Following Kosovo`s declaration of independence on 17 February 2008, UNMIK continued to represent Kosovo at all CEFTA meetings. At the end of 2008, Kosovo changed its customs stamps by replacing UNMIK with Kosovo. This has led to a trade blockade of Serbia and Bosnia, which the Republic of Kosovo does not recognize.  The government of Pristina returned the favour with its own blockade of imports from Serbia. This led to clashes at border crossings in July 2011.  On the recommendation of the EU, future members have prepared for accession by creating free trade zones. Much of THE CTATA`s foreign trade is being bugged with EU countries. All the former participating countries had already signed association agreements with the EU, so the FTACE effectively served as a preparation for full membership of the European Union. Poland, the Czech Republic, Hungary, Slovakia and Slovenia joined the EU on 1 May 2004, followed by Bulgaria and Romania on 1 January 2007. Croatia joined the EU on 1 July 2013. The Central European Free Trade Agreement (CEFTA) is an international trade agreement between countries mainly based in South-Eastern Europe. Founded by representatives of Poland, from Hungary and Czechoslovakia, the CTA HAS extended to Albania, Bosnia and Herzegovina, Bulgaria, Croatia, Moldova, Montenegro, Northern Macedonia, Romania, Serbia, Slovenia and the Minuk (on behalf of Kosovo, in accordance with UN Security Council Resolution 1244).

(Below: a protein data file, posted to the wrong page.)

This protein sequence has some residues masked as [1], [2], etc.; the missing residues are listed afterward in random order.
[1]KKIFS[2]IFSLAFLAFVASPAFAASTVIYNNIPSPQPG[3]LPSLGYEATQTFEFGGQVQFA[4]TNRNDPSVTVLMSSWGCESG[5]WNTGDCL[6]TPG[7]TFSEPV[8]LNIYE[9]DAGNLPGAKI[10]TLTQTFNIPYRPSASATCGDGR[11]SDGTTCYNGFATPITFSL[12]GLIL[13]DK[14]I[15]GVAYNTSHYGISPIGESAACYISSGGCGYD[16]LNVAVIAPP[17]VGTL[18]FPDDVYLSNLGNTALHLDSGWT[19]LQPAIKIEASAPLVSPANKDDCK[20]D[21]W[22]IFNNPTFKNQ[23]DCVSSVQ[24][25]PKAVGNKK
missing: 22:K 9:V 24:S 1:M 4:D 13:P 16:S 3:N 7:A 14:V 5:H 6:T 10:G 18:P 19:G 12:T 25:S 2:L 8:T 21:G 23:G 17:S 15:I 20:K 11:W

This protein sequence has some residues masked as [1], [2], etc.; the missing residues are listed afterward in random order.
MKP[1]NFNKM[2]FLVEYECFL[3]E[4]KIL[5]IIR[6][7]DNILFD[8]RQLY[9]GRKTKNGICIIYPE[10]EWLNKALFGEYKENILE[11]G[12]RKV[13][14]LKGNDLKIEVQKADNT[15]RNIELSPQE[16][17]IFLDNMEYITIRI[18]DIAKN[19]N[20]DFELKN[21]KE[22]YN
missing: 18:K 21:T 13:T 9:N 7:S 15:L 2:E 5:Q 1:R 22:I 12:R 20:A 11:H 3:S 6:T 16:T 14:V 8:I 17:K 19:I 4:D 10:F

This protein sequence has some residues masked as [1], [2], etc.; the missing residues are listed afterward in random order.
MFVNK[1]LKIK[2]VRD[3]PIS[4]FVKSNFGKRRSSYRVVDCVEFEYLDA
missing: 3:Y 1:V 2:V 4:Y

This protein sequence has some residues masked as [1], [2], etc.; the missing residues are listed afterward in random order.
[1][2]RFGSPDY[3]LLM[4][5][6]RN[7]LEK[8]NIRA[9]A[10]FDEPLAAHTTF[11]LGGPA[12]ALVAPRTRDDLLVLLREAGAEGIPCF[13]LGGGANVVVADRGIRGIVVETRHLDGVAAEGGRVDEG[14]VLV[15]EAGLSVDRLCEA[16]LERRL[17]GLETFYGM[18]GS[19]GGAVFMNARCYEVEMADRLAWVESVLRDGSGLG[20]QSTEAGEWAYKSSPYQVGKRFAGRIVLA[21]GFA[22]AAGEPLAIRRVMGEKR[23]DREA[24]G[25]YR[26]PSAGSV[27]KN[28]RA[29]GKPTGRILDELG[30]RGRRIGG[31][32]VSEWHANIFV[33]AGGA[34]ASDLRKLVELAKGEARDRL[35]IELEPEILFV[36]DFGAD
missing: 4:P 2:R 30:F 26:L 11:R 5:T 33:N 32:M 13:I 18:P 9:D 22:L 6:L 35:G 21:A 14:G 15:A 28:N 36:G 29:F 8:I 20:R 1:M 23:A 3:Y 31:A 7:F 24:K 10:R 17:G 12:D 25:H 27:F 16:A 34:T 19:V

The latter is a modern and comprehensive regional free trade agreement, designed to be an integral part of the pre-accession agenda of the contracting parties and, if necessary, to meet their WTO obligations. It provides a solid legal basis for policy formulation and implementation in key trade and investment areas. The agreement was amended by the agreements signed in Brno on 11 September 1995 and in Bled on 4 July 2003. To date, under Article 51, three of the original signatories, Bulgaria, Croatia and Romania, have withdrawn from the EU accession agreement. As soon as a participating country joins the European Union (EU), its membership in the FTACE ends. Since 1 July 2013, the parties to the CEFTA agreement have been on behalf of Kosovo: Albania, Bosnia and Herzegovina, Moldova, Montenegro, Northern Macedonia, Serbia and UNMIK. The initial agreement of the ALECE was signed on 21 December 1992 in Krakow (Poland) by Poland, Hungary and the Czech and Slovak Republic (then parts of the Czech and Slovak Federal Republic). It came into force in July 1994. Under the CTATA, the participating countries hoped to mobilise integration efforts in the institutions of Western Europe and thus adhere to European political, economic, security and legal systems, thereby consolidating democracy and the market economy. All parties to the original agreement had now joined the EU, leaving the FTACE. It was therefore decided to extend the FTACE to other Balkan countries that had already concluded a matrix of bilateral free trade agreements under the Stability Pact for South-Eastern Europe.